Effective implementation of the GPA will require coordinated national, subregional and regional programmes of action, developed with the help of the Regional Seas Programmes, and international cooperation, which will play a central role in enhancing capacity-building, technology transfer and cooperation and financial support. UNEP will maintain close partnerships with other organizations and bodies, including regional bodies supporting the implementation of Regional Seas Programmes and international freshwater drainage basin agreements. It convened intersecretariat and joint interagency/intersecretariat consultations in May to facilitate this.

Facilitating the development and implementation of the action programmes, cornerstones of the whole endeavour, will be a primary task for UNEP and its partner agencies. Implementation of the GPA will be addressed simultaneously at the national, regional and global levels through a series of interlinked, parallel and partially overlapping activities.



Reviewing progress

There will be periodically updated reviews and assessments of land-based sources and activities that affect the quality and uses of the marine, coastal and associated freshwater environments. These will include impacts of land-based activities requiring priority action, specific activities undertaken to address them, and their results, and will be based primarily on available data and information provided by governments, and on databases of relevant regional programmes, United Nations agencies, and intergovernmental and non-governmental organizations.

The first global review, which will be prepared by 1998, will be based on existing regional reviews within the framework of regional programmes. GESAMP established a Working Group on Marine Environmental Assessments, at its 26th Session in March, to review the state of the marine environment, including impacts of land-based activities. Its recommended terms of reference include 'to undertake major periodic assessments of the condition of the marine environment with emphasis on the effects of, and threats posed by, anthropogenic activities at approximately decadal intervals; a report on Land-based Sources and Activities Affecting the Quality and Uses of the Marine, Coastal and Associated Freshwater Environment, will be a first step towards the next periodic assessment of the state of the marine environment.' The Working Group first met in May and set up a sub-group to prepare the report on land-based activities.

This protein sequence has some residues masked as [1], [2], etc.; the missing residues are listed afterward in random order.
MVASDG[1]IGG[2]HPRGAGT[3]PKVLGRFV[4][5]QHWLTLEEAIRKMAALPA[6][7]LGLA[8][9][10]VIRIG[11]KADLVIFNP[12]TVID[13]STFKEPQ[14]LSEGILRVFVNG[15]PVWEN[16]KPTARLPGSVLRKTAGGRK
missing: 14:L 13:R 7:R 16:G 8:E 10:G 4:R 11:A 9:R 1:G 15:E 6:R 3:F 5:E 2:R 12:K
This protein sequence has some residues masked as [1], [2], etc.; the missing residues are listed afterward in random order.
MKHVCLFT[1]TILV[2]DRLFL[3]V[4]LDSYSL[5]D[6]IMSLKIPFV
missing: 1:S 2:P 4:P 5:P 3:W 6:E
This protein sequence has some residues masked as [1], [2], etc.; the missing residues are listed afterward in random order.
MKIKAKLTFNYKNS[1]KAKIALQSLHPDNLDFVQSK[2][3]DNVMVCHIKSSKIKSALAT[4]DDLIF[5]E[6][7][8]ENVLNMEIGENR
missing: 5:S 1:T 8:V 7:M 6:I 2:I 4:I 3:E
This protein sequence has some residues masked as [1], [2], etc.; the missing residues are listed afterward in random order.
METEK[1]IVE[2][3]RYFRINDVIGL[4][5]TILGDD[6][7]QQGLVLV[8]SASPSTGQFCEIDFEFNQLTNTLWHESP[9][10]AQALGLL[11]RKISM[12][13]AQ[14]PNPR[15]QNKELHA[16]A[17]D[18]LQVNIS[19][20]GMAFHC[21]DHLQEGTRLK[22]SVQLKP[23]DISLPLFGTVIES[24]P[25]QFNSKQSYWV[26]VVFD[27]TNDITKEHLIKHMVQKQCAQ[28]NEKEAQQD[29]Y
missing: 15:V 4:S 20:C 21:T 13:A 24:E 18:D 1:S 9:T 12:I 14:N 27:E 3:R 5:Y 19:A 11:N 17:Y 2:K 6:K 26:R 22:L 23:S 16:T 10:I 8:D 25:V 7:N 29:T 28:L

A series of regional workshops - which will comprise the areas represented by UNEP's Regional Seas Programmes - are being organized by UNEP, in cooperation with regional and international organizations, to refine and implement the GPA. Four will be held in late 1996, the rest during 1997, to develop Strategic Programmes for implementation at regional and national levels.

Addressing the complex problems inherent in protecting the coastal/marine environment and its associated river basins by effectively implementing the GPA initiative will require the collaborative efforts and commitment of many relevant parties, organizations and governments. UNEP stands ready to undertake its role in this new and challenging global endeavour.

Omar Vidal is Programme Officer and Walter Rast is Deputy Director, Water Branch, UNEP.


Contents Next Article


OUR 
PLANET

Home | Contributors | Hot Links |
Feedback - Environment Forum | Subscription | Mailing List


In case of difficulties with this site please contact the webmaster at:
ccypert@pacific.net.sg

Copyrightę1999 Banson
All rights reserved.